Women in politics broke barriers this year—from Kamala Harris’s historic Vice-Presidential election to the record…
Women Leaders Make History in New York State
When Governor Cuomo steps down from his role as governor, Lt. Governor Kathy Hochul is poised to become the first-ever woman governor of New York. And if Senate Majority Leader Andrea Stewart-Cousins becomes New York’s first Black female Lt. Governor, the two women will make history together as the only all-women team leading a state in the country.
Throughout history, a number of women have become governor when the current governor was forced to step down due to wrongdoing. Two current governors, Kate Brown in Oregon, and Kay Ivey in Alabama, initially took office when their state’s previous leader resigned in scandal. Both women subsequently ran for and won their own full terms.
Until now, New York was one of the 20 states in the country that has never been led by a woman. Women are still vastly underrepresented in governorships across the country. There are currently eight women Governors, and Hochul brings the count to nine (and nine is the record number of women governors at one time in the U.S.—first set in 2004). Throughout history, only 44 women have ever served as governor. Hochul will be number 45. To paint a picture, the total number of women governors in history could not only fit on their own New York City subway car—they could each have their own seat! Contrast that with more than 2,300 men who have served as governors—enough to pack into several entire subway trains!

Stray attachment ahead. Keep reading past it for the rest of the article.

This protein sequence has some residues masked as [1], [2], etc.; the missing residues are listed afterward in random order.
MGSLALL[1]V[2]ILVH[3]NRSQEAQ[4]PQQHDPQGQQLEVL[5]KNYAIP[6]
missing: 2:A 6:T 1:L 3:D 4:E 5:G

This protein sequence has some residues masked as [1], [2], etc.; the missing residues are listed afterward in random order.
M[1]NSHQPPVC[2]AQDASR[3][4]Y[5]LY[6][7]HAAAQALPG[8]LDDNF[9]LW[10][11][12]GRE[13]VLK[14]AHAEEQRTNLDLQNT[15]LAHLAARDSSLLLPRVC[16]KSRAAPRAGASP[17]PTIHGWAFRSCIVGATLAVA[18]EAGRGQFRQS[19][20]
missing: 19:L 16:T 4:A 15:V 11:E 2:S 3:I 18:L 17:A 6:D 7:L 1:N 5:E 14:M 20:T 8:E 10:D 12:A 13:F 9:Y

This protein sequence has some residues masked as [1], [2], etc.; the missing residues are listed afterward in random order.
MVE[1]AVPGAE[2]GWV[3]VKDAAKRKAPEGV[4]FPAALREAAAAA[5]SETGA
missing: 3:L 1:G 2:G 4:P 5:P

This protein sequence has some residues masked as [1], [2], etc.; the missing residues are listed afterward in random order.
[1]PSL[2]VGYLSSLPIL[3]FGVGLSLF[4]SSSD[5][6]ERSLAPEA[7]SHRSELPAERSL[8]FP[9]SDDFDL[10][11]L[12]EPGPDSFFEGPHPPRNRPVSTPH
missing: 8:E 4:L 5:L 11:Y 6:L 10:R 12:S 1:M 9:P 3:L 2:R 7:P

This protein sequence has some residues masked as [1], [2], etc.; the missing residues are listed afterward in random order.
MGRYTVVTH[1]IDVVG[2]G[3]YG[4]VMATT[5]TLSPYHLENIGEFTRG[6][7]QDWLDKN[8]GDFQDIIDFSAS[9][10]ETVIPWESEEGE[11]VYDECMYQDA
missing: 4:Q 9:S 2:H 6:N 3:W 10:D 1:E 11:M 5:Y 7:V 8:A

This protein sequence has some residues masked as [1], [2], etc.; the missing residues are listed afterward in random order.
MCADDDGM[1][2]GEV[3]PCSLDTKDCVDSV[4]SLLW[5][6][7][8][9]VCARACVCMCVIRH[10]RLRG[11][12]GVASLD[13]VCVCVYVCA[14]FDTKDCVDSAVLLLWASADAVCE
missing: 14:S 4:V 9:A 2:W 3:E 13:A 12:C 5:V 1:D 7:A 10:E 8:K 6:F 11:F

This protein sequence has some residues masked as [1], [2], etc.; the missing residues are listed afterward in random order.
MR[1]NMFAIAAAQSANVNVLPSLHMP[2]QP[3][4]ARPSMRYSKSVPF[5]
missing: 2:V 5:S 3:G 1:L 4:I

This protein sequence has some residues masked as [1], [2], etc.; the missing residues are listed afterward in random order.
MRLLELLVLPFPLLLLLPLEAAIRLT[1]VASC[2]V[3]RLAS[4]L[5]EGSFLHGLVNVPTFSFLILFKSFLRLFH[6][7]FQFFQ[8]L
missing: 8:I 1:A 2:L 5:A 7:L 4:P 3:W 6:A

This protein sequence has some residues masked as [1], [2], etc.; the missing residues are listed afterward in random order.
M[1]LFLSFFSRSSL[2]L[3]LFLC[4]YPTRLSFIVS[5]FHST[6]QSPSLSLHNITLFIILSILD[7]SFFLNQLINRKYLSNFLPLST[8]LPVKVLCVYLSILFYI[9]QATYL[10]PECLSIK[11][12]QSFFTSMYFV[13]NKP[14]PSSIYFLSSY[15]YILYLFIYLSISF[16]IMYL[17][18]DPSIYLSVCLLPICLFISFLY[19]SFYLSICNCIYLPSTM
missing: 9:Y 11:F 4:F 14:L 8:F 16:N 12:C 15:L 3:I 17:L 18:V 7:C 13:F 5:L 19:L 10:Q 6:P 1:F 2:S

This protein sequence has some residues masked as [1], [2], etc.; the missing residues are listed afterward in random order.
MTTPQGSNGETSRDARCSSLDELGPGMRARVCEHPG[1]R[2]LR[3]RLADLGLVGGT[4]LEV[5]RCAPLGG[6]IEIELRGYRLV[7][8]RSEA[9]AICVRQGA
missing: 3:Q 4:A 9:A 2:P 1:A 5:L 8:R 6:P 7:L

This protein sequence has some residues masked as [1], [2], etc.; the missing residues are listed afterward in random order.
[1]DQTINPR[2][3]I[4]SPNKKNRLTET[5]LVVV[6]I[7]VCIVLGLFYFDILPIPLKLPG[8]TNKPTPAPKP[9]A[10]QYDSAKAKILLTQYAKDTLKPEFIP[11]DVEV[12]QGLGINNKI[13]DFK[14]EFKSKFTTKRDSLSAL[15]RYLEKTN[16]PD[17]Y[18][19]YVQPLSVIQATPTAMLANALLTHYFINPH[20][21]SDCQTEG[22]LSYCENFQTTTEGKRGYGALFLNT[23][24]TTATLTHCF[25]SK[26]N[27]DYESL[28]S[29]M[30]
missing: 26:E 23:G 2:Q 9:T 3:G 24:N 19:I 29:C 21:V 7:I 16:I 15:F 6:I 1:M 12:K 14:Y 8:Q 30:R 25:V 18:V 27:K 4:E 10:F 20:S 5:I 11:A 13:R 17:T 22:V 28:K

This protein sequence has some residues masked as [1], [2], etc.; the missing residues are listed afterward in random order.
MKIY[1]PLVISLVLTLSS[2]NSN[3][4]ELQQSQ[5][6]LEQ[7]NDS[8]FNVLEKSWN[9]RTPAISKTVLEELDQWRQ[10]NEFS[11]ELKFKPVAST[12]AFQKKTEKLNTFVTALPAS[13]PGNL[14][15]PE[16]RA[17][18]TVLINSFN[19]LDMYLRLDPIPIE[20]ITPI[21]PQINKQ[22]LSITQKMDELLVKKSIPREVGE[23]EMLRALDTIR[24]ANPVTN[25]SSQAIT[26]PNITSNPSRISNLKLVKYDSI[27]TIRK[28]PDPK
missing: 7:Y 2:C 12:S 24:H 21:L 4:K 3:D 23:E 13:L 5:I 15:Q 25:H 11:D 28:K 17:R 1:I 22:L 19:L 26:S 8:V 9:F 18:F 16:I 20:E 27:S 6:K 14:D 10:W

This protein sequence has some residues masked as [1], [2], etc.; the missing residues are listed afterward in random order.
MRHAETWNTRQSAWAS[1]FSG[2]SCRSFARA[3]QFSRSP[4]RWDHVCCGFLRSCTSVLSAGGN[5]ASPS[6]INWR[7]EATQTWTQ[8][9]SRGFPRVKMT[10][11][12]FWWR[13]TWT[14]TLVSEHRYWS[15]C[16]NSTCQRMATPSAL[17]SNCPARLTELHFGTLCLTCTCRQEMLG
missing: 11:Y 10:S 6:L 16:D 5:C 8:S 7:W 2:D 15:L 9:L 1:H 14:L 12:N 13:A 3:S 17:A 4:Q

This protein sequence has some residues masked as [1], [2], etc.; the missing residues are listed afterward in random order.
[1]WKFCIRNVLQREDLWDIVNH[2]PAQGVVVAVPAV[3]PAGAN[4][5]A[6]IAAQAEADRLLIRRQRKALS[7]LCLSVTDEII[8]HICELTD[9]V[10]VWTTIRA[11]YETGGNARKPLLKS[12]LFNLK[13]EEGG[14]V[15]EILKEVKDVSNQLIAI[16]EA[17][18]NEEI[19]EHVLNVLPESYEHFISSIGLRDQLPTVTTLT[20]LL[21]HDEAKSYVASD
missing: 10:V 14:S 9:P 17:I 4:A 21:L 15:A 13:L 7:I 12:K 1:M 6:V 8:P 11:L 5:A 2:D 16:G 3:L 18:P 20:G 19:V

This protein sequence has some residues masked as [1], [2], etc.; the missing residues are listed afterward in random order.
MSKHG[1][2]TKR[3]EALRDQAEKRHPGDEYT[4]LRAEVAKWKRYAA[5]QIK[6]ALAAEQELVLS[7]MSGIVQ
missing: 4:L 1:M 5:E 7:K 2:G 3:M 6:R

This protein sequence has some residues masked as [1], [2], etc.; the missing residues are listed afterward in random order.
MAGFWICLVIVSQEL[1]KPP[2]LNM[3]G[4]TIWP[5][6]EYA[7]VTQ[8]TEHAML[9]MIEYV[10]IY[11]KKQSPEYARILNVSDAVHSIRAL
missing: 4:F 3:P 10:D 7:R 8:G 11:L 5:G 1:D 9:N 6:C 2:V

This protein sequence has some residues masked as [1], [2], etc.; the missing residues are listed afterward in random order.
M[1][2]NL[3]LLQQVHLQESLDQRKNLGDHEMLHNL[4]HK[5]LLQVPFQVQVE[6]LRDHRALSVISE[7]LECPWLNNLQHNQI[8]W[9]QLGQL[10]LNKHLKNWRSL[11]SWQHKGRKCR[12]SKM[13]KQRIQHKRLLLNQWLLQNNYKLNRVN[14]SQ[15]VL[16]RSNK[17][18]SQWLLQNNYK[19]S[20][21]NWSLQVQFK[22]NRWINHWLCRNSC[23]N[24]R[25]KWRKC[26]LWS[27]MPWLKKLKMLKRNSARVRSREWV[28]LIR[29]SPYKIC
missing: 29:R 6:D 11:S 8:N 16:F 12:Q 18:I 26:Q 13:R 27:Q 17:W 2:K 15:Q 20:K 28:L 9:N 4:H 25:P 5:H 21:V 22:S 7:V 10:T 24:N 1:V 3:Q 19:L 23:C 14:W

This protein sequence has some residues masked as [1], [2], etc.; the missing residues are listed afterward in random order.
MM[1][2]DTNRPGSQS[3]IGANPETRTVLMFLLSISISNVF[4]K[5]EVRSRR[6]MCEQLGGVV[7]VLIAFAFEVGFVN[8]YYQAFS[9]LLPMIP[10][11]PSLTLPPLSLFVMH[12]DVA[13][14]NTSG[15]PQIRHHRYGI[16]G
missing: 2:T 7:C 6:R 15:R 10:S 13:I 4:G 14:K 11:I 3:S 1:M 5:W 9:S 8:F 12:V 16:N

At the Barbara Lee Family Foundation, our research shows that one reason the gubernatorial level is so male dominated is because women face obstacles when running for executive office that men do not.
- Voters have been traditionally more comfortable seeing women serve in a legislative body than executive office where she will have sole decision-making authority.
- Voters then hold women running for executive office to different and higher standards when it comes to qualifications and likeability.
Often those higher standards mean that women who become governor are highly qualified and accomplished—they come to the job prepared and prepped by years of proving themselves fit for public service. Kathy Hochul, for example, previously served as a member of Congress, where she won a seat previously held by a Republican in 2011. Earlier in her career, she worked for former Congressman John LaFalce and for former Senator Daniel Patrick Moynihan. In New York, she is known for visiting all 62 of the state’s counties every year.
Will having a woman governor help break down the imagination barrier in New York? Probably. Does it pave the way for a woman to be elected governor for a full term? That is a far more complicated question. We will be watching to see if Governor Hochul is held to different and higher standards as governor, and how her tenure as governor challenges stereotypes about women in the executive office.